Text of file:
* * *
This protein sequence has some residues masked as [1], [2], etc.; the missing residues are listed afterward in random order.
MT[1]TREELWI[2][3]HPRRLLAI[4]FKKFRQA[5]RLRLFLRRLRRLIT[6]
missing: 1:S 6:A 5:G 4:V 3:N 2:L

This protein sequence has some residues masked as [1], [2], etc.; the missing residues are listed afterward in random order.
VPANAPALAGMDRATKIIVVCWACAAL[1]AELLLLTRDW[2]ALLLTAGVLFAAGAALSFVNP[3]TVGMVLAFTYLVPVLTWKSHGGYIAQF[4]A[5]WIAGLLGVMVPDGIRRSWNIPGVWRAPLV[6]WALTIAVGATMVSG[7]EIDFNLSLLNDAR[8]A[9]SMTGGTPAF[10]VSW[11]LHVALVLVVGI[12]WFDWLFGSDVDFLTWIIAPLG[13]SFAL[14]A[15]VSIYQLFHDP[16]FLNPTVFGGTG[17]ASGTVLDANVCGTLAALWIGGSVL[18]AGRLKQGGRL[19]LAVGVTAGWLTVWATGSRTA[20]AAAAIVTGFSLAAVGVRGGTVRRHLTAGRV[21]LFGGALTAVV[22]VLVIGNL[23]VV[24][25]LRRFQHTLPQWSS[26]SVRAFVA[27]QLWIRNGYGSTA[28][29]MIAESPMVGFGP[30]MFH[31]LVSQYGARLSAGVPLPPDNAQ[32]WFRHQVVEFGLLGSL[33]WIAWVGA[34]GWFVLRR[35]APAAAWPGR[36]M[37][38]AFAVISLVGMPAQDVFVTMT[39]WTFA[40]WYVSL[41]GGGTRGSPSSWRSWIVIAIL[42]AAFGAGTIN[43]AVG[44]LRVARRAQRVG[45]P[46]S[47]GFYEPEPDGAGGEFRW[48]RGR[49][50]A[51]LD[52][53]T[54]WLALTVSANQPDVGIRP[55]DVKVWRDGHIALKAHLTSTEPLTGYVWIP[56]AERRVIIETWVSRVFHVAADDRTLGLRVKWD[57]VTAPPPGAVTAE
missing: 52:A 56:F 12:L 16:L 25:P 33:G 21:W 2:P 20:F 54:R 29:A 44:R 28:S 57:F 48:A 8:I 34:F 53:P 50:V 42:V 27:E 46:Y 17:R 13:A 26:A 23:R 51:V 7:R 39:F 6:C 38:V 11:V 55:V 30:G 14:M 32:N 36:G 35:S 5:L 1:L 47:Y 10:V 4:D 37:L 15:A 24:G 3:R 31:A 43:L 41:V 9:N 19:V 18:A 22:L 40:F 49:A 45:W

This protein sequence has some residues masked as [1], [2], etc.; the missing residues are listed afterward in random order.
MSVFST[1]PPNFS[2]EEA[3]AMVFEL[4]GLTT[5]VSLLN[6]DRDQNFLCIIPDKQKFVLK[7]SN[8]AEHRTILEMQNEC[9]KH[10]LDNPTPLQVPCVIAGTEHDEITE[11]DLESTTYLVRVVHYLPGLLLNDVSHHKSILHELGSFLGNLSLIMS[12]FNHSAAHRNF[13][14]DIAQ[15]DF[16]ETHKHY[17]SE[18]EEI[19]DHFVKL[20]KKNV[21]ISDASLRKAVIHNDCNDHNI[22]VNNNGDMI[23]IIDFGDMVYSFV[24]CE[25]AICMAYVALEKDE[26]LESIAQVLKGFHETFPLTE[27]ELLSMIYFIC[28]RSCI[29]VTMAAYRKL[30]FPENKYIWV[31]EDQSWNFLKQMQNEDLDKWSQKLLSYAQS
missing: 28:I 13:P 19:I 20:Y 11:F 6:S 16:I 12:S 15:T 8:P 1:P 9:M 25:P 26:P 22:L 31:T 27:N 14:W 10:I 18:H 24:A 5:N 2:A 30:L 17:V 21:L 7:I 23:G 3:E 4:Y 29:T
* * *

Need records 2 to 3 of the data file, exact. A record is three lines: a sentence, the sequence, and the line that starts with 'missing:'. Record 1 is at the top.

This protein sequence has some residues masked as [1], [2], etc.; the missing residues are listed afterward in random order.
VPANAPALAGMDRATKIIVVCWACAAL[1]AELLLLTRDW[2]ALLLTAGVLFAAGAALSFVNP[3]TVGMVLAFTYLVPVLTWKSHGGYIAQF[4]A[5]WIAGLLGVMVPDGIRRSWNIPGVWRAPLV[6]WALTIAVGATMVSG[7]EIDFNLSLLNDAR[8]A[9]SMTGGTPAF[10]VSW[11]LHVALVLVVGI[12]WFDWLFGSDVDFLTWIIAPLG[13]SFAL[14]A[15]VSIYQLFHDP[16]FLNPTVFGGTG[17]ASGTVLDANVCGTLAALWIGGSVL[18]AGRLKQGGRL[19]LAVGVTAGWLTVWATGSRTA[20]AAAAIVTGFSLAAVGVRGGTVRRHLTAGRV[21]LFGGALTAVV[22]VLVIGNL[23]VV[24][25]LRRFQHTLPQWSS[26]SVRAFVA[27]QLWIRNGYGSTA[28][29]MIAESPMVGFGP[30]MFH[31]LVSQYGARLSAGVPLPPDNAQ[32]WFRHQVVEFGLLGSL[33]WIAWVGA[34]GWFVLRR[35]APAAAWPGR[36]M[37][38]AFAVISLVGMPAQDVFVTMT[39]WTFA[40]WYVSL[41]GGGTRGSPSSWRSWIVIAIL[42]AAFGAGTIN[43]AVG[44]LRVARRAQRVG[45]P[46]S[47]GFYEPEPDGAGGEFRW[48]RGR[49][50]A[51]LD[52][53]T[54]WLALTVSANQPDVGIRP[55]DVKVWRDGHIALKAHLTSTEPLTGYVWIP[56]AERRVIIETWVSRVFHVAADDRTLGLRVKWD[57]VTAPPPGAVTAE
missing: 52:A 56:F 12:L 16:L 25:P 33:G 21:W 2:P 20:F 54:R 29:A 44:R 28:S 57:F 48:A 8:I 34:F 53:P 50:V 42:V 27:E 46:Y 17:R 13:A 26:A 23:R 51:V 7:R 39:F 6:C 38:V 11:V 55:V 30:G 14:M 32:N 36:G 35:S 5:L 1:L 47:Y 10:V 4:D 37:L 15:A 24:G 3:R 31:A 43:L 41:V 9:N 19:V 18:A 22:L 40:F 49:A 45:W

This protein sequence has some residues masked as [1], [2], etc.; the missing residues are listed afterward in random order.
MSVFST[1]PPNFS[2]EEA[3]AMVFEL[4]GLTT[5]VSLLN[6]DRDQNFLCIIPDKQKFVLK[7]SN[8]AEHRTILEMQNEC[9]KH[10]LDNPTPLQVPCVIAGTEHDEITE[11]DLESTTYLVRVVHYLPGLLLNDVSHHKSILHELGSFLGNLSLIMS[12]FNHSAAHRNF[13][14]DIAQ[15]DF[16]ETHKHY[17]SE[18]EEI[19]DHFVKL[20]KKNV[21]ISDASLRKAVIHNDCNDHNI[22]VNNNGDMI[23]IIDFGDMVYSFV[24]CE[25]AICMAYVALEKDE[26]LESIAQVLKGFHETFPLTE[27]ELLSMIYFIC[28]RSCI[29]VTMAAYRKL[30]FPENKYIWV[31]EDQSWNFLKQMQNEDLDKWSQKLLSYAQS
missing: 28:I 13:P 19:I 20:Y 11:F 6:S 16:I 12:S 15:T 8:P 1:P 9:M 25:P 26:P 22:L 31:T 27:N 14:W 10:I 18:H 24:A 5:N 2:A 30:L 17:V 21:L 7:I 23:G 3:E 4:Y 29:T